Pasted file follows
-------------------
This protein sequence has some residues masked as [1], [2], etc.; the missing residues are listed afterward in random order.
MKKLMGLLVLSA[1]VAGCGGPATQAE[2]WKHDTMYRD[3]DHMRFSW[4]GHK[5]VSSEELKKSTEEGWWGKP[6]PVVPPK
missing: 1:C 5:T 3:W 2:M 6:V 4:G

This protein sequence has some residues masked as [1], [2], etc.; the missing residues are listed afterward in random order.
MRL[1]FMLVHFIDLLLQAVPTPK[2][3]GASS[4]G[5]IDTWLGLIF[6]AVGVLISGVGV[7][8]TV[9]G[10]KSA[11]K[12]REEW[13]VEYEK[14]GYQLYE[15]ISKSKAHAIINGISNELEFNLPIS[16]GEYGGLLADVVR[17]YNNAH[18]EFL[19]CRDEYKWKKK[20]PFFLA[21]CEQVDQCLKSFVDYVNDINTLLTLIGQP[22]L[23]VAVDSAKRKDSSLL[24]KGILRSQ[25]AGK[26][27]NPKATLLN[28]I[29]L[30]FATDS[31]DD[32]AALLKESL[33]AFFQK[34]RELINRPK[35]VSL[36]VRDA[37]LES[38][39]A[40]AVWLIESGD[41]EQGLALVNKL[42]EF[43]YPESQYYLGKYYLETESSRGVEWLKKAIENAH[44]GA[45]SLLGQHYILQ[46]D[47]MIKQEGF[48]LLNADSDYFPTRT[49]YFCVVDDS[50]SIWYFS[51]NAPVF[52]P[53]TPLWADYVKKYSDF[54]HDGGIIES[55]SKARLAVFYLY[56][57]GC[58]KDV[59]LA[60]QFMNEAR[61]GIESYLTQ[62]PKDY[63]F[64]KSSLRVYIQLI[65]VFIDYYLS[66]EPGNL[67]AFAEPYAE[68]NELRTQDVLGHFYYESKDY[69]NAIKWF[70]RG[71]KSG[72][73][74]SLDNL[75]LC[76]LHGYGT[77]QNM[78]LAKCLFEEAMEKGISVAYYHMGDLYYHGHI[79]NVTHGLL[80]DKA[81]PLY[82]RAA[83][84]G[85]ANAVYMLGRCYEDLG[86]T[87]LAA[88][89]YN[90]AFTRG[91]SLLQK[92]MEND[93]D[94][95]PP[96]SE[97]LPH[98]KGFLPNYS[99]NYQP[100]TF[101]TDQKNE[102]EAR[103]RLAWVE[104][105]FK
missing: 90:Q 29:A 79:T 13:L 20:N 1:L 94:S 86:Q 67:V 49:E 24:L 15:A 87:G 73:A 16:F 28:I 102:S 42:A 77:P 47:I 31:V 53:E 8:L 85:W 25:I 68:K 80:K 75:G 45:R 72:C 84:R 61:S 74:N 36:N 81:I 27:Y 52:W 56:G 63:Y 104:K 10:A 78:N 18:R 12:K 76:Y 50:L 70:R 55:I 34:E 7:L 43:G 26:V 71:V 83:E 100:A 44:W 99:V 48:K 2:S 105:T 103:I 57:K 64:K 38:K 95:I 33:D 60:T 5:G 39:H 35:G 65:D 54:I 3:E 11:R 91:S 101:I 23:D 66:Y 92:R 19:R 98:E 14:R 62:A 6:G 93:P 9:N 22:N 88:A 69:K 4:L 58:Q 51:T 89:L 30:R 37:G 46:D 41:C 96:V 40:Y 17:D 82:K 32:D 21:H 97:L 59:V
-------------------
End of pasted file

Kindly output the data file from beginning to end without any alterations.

This protein sequence has some residues masked as [1], [2], etc.; the missing residues are listed afterward in random order.
MKKLMGLLVLSA[1]VAGCGGPATQAE[2]WKHDTMYRD[3]DHMRFSW[4]GHK[5]VSSEELKKSTEEGWWGKP[6]PVVPPK
missing: 1:C 5:T 3:W 2:M 6:V 4:G

This protein sequence has some residues masked as [1], [2], etc.; the missing residues are listed afterward in random order.
MRL[1]FMLVHFIDLLLQAVPTPK[2][3]GASS[4]G[5]IDTWLGLIF[6]AVGVLISGVGV[7][8]TV[9]G[10]KSA[11]K[12]REEW[13]VEYEK[14]GYQLYE[15]ISKSKAHAIINGISNELEFNLPIS[16]GEYGGLLADVVR[17]YNNAH[18]EFL[19]CRDEYKWKKK[20]PFFLA[21]CEQVDQCLKSFVDYVNDINTLLTLIGQP[22]L[23]VAVDSAKRKDSSLL[24]KGILRSQ[25]AGK[26][27]NPKATLLN[28]I[29]L[30]FATDS[31]DD[32]AALLKESL[33]AFFQK[34]RELINRPK[35]VSL[36]VRDA[37]LES[38][39]A[40]AVWLIESGD[41]EQGLALVNKL[42]EF[43]YPESQYYLGKYYLETESSRGVEWLKKAIENAH[44]GA[45]SLLGQHYILQ[46]D[47]MIKQEGF[48]LLNADSDYFPTRT[49]YFCVVDDS[50]SIWYFS[51]NAPVF[52]P[53]TPLWADYVKKYSDF[54]HDGGIIES[55]SKARLAVFYLY[56][57]GC[58]KDV[59]LA[60]QFMNEAR[61]GIESYLTQ[62]PKDY[63]F[64]KSSLRVYIQLI[65]VFIDYYLS[66]EPGNL[67]AFAEPYAE[68]NELRTQDVLGHFYYESKDY[69]NAIKWF[70]RG[71]KSG[72][73][74]SLDNL[75]LC[76]LHGYGT[77]QNM[78]LAKCLFEEAMEKGISVAYYHMGDLYYHGHI[79]NVTHGLL[80]DKA[81]PLY[82]RAA[83][84]G[85]ANAVYMLGRCYEDLG[86]T[87]LAA[88][89]YN[90]AFTRG[91]SLLQK[92]MEND[93]D[94][95]PP[96]SE[97]LPH[98]KGFLPNYS[99]NYQP[100]TF[101]TDQKNE[102]EAR[103]RLAWVE[104][105]FK
missing: 90:Q 29:A 79:T 13:L 20:N 1:L 94:S 86:Q 67:V 49:E 24:L 15:A 87:G 73:A 16:F 28:I 102:S 42:A 77:P 47:I 31:V 53:E 8:L 85:W 25:I 68:K 80:K 75:G 45:R 72:C 84:R 61:S 74:N 36:N 81:I 27:Y 52:W 56:G 63:Y 104:K 10:A 78:N 18:R 12:K 76:Y 50:L 70:R 55:I 34:E 7:L 43:G 26:V 71:V 83:E 100:A 44:W 99:V 48:K 2:S 105:T 103:I 57:K 64:K 38:K 95:I 33:D 60:T 5:G 39:H 35:G 65:D 54:I 3:E 11:R 91:S 101:I 23:D 66:Y 92:R 19:R 98:E 14:R 62:A 6:G 93:P 9:N 22:N 88:A 69:K 4:L 58:Q 51:T 89:L 30:R 37:G 46:D 41:C 96:V 40:Y 17:D 82:K 32:D 21:H 97:L 59:V